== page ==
When I was much younger, during my adolescence and teen ages, I always knew I loved spending time alone with myself.
While other kids would run wild, play in the sand and make a lot of wild noise, I would stay alone in the house doing one odd thing or the other, but I would certainly be doing them alone.
I always had eyes for little things, paying attention, observing little things, taking in the tiniest information anyone else would usually not see.
Whenever I was alone, I would hunt down a house fly, smack it just enough so it got weak and then I'd drop it right close to the entrance of an ant cave and watch the ensuing tussle. I can remember how excited I usually was watching the ant do their thing on the housefly, it is like playing your best video game or watching your best movies..lol. First, the ant that encounters the housefly first, runs at an accelerated speed back into their burrow to call on the other workers and the big guys that would help dismember the unlucky housefly.
I initiated these ant/fly tussle more time than I could remember, soon I knew all the ant burrows everywhere around the house and I came to understand ant behaviour. It was fun, it usually was, and enlightening too, it was like a practical of your best science subject.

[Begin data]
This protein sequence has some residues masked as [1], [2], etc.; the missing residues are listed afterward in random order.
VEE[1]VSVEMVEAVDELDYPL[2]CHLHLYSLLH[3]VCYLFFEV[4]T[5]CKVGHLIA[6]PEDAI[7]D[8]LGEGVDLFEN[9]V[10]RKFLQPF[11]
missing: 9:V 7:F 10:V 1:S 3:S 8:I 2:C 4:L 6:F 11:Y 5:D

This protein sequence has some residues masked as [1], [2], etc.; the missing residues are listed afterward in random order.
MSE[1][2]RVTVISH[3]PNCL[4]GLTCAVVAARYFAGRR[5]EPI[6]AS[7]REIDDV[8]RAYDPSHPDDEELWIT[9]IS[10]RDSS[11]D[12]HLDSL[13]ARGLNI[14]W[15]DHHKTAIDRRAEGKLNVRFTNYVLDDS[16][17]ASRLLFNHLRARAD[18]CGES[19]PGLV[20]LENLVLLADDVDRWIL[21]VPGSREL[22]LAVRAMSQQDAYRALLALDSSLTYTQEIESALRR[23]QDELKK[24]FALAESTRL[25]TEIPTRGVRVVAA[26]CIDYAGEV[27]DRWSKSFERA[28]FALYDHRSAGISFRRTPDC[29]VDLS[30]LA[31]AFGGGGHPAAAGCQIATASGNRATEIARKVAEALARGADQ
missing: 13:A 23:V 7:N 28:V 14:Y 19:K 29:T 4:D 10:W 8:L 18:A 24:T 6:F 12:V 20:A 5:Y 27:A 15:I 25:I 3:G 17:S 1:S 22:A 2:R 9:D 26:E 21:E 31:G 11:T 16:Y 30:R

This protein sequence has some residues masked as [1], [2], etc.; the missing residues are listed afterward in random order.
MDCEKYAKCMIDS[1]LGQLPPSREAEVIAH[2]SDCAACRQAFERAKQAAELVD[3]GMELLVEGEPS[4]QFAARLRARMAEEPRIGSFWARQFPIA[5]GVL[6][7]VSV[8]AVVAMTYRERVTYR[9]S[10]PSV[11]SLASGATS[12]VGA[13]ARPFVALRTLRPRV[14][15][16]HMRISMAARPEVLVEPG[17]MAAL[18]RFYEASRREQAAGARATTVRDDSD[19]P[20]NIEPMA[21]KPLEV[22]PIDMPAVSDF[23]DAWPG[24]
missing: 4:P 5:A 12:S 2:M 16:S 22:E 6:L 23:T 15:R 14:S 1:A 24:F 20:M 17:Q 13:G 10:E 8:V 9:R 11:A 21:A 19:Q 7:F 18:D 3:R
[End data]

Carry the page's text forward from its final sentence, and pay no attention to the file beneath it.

Because of how every other kid around me was always loud, playful and expressive, I came to think myself as odd. I hated attending kids parties, I hated doing what every other kid did, I hated noise and rowdiness. I was cool, calm and collected and I wasn't going to be part of all that craziness.
All I wanted to do was spend time with myself while observing nature and it's wonders.
Fast forward to when going to parties became a cool thing for teenagers, you know house parties and all that, and then I saw myself really struggling to cope, to cope with the pressure of fitting in, the pressure of being “normal”, the pressure of not being the odd one out.